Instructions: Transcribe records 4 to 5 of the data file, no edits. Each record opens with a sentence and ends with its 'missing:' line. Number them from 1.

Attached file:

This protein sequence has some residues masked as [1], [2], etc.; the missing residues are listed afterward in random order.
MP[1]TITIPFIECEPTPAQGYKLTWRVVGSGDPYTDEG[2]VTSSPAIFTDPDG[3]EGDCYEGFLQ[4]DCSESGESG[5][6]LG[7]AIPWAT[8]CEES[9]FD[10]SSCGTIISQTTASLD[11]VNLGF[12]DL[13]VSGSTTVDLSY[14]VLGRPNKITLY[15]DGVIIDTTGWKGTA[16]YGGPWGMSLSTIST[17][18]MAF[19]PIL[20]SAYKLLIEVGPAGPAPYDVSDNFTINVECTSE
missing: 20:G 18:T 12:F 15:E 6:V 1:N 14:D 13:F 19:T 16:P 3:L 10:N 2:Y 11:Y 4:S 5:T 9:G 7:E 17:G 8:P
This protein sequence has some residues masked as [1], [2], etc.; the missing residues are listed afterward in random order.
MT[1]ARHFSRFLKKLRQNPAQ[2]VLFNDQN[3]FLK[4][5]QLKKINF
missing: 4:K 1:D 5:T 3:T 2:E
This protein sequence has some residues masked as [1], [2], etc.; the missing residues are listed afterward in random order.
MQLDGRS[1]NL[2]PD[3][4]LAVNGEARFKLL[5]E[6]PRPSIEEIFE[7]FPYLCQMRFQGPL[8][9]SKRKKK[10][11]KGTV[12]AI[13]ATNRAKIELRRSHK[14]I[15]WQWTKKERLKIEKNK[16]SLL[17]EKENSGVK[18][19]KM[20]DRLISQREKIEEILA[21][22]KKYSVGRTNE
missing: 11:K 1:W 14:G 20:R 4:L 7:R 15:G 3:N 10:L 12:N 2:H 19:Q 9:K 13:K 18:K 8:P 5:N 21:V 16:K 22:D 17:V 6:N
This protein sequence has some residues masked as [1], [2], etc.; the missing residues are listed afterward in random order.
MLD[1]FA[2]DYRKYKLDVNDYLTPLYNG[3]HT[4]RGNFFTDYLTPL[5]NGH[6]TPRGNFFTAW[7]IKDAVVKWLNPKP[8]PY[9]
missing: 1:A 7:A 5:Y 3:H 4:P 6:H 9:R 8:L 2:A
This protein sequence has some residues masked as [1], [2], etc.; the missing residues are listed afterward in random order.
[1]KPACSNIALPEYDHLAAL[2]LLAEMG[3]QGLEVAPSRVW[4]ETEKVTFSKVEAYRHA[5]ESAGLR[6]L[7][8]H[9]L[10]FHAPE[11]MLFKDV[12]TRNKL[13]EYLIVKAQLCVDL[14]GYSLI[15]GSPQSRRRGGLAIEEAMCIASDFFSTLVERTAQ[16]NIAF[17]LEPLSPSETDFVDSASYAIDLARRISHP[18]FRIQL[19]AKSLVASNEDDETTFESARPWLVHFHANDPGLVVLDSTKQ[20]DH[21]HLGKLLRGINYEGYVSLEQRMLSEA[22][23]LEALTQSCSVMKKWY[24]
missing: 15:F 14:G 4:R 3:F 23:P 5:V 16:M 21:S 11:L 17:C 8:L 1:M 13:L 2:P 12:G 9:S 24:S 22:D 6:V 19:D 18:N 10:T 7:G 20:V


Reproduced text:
This protein sequence has some residues masked as [1], [2], etc.; the missing residues are listed afterward in random order.
MLD[1]FA[2]DYRKYKLDVNDYLTPLYNG[3]HT[4]RGNFFTDYLTPL[5]NGH[6]TPRGNFFTAW[7]IKDAVVKWLNPKP[8]PY[9]
missing: 1:A 7:A 5:Y 3:H 4:P 6:H 9:R 8:L 2:A
This protein sequence has some residues masked as [1], [2], etc.; the missing residues are listed afterward in random order.
[1]KPACSNIALPEYDHLAAL[2]LLAEMG[3]QGLEVAPSRVW[4]ETEKVTFSKVEAYRHA[5]ESAGLR[6]L[7][8]H[9]L[10]FHAPE[11]MLFKDV[12]TRNKL[13]EYLIVKAQLCVDL[14]GYSLI[15]GSPQSRRRGGLAIEEAMCIASDFFSTLVERTAQ[16]NIAF[17]LEPLSPSETDFVDSASYAIDLARRISHP[18]FRIQL[19]AKSLVASNEDDETTFESARPWLVHFHANDPGLVVLDSTKQ[20]DH[21]HLGKLLRGINYEGYVSLEQRMLSEA[22][23]LEALTQSCSVMKKWY[24]
missing: 15:F 14:G 4:R 3:F 23:P 5:V 16:M 21:S 11:L 17:C 8:L 1:M 13:L 2:P 12:G 9:S 24:S 22:D 6:V 19:D 18:N 10:T 7:G 20:V